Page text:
What your life would be like if you kept promises to yourself, did whatever you needed or wanted to do, set the goals and actually achieved them? What it would be like if you lost weight, ran that marathon, learned Chinese, became an artist or climbed the corporate ladder with awe-inspiring speed?
While most can agree that the majority of the things we want in life are perfectly achievable, not many can boast their accomplishments and accolades no matter how doable they seem. Procrastination often gets in the way of good intentions, and today we are going to look at some of the most effective ways to beat this natural disposition that holds us back from pursuing our dreams.
1. Just get started.
In my less productive past I used to think I had to follow all the way through to get something done. I thought that just by getting started I must be committing to a long day of work; doing otherwise would only prove that I am a lazy loser. Sure enough, this attitude didn’t help in terms of getting things done. From housekeeping to professional pursuits, I would postpone anything that could be possibly postponed.
In reality, all you need to do is to get started. In most cases, getting started is the hardest part because you have to break the gravity of your habitual momentum and force yourself to do something different. On the other hand, however, simply getting started is not much of a commitment and is easy to sign up to. Once you are on move, you build up a positive momentum that will carry you where you want to be.
2. Do your work in small manageable chunks.
Breaking the task in small steps and giving myself permission to take weeks or even months to complete them was life-changing for me. As you might have guessed, it never took that long. In fact, since I started to practice this approach, I accomplished in a few short months more than I did in the past few years combined.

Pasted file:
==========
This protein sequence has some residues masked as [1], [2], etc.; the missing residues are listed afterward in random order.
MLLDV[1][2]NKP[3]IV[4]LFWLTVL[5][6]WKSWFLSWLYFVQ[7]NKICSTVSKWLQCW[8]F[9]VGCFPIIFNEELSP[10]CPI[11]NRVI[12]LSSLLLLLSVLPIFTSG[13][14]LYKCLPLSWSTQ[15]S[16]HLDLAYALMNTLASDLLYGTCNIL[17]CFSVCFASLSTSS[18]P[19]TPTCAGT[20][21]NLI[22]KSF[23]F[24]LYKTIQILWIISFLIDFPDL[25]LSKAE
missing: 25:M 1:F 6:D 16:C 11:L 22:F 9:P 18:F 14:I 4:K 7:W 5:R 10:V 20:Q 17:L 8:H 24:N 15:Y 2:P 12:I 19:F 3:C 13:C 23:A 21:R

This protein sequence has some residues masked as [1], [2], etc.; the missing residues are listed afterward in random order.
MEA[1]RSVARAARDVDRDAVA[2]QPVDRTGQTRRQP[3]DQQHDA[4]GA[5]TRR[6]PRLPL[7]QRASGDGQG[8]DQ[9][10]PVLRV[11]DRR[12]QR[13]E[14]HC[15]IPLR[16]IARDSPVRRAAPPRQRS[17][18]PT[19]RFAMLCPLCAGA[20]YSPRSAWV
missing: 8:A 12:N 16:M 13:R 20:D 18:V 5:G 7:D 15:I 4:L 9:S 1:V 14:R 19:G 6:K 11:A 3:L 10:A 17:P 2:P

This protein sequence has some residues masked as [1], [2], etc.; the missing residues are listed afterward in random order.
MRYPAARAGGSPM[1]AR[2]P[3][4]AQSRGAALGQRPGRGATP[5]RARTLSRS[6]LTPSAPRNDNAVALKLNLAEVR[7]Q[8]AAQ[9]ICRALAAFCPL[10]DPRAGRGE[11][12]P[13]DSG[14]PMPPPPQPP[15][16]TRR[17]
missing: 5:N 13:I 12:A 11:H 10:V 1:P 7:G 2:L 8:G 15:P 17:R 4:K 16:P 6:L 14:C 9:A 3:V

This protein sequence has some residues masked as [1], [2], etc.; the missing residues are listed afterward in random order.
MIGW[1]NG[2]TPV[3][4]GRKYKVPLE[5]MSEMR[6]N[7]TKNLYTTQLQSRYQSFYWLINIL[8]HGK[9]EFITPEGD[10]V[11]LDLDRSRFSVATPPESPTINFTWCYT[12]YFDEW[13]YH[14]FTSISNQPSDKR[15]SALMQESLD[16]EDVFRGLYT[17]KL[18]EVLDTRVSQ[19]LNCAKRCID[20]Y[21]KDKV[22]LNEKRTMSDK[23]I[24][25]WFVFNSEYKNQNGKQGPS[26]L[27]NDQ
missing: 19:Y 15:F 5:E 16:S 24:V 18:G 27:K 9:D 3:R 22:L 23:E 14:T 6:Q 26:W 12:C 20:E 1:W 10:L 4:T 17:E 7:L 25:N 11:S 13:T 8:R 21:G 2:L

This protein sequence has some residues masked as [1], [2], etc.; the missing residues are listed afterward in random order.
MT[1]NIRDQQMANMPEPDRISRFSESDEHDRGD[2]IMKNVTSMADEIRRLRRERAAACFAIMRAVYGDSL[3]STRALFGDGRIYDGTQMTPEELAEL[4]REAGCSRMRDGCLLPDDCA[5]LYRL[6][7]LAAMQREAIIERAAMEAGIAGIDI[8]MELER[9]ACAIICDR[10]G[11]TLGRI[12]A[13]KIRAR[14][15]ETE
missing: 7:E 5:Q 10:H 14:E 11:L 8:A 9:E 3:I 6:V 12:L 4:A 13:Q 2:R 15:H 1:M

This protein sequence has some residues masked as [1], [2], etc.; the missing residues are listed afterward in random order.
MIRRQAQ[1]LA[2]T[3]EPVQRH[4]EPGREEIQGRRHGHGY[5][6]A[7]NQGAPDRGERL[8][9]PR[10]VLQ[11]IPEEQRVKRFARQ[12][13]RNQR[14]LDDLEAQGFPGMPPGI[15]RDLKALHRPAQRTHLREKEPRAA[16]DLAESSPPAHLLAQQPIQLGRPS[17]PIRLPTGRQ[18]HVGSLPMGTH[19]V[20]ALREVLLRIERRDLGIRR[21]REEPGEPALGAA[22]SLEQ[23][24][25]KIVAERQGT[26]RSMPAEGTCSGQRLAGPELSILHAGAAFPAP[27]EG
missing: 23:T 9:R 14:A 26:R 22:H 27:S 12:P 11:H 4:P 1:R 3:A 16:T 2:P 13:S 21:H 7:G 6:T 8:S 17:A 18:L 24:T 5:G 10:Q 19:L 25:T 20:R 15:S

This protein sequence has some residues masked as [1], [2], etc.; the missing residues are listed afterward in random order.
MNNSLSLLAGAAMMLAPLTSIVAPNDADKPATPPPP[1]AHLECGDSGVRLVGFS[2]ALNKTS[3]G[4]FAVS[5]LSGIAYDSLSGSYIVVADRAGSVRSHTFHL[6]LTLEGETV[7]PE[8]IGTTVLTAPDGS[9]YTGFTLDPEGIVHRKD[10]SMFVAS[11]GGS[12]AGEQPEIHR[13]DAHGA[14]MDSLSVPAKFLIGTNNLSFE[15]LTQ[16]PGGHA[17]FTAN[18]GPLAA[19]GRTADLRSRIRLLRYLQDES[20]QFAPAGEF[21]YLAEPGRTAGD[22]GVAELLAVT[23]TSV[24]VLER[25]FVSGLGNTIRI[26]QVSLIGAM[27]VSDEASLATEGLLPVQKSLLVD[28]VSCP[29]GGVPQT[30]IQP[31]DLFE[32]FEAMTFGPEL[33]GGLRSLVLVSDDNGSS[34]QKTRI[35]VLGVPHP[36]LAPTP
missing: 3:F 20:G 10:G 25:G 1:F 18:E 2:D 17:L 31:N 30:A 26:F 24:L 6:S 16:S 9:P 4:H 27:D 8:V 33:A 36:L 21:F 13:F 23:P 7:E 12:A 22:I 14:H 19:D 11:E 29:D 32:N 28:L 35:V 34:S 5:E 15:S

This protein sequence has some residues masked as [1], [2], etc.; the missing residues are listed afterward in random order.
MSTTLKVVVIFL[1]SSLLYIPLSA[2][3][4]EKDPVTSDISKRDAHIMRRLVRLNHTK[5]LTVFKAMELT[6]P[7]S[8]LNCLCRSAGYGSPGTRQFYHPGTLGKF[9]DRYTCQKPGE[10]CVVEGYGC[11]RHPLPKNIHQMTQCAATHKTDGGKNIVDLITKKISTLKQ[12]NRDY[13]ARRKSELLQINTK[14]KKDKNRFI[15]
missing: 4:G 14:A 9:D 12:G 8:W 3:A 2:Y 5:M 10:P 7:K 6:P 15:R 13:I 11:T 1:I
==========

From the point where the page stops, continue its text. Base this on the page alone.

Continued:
Here is how it works:
- Figure out your attention span. This may be different for different tasks, depending on how much you enjoy or hate doing them. How long will it take for you to get really bored? For tasks I dislike I set it very short, not more than ten minutes. You may be more or less patient than me, so feel free to choose a period of time that feels right.
- Commit to work on your task for this amount of time only.
- Rinse and repeat until the task is done.
What usually happens is that once you get started, you realize that the task is not that bad after all and will often work longer than planned. Worst case scenario? You will get it done in several steps without feeling drained and bored. Even if it takes a few weeks to accomplish, your results will be better than if you never got started at all.
3. Get to the core of your problem.
There are two types of procrastination with one being the result of simple laziness and another being due to the lack of actual process in place where we are unsure of what has to be done to achieve the results we want. The steps above will help you deal with the first type, but for the second type you will need to read, research and test things before you can work out a proven process that works. Once you figure that out, little motivation is needed — your confidence in the process will carry you on its own.
What is your way of dealing with procrastination? Do you have a personal secret sauce to getting things done? Share it in comments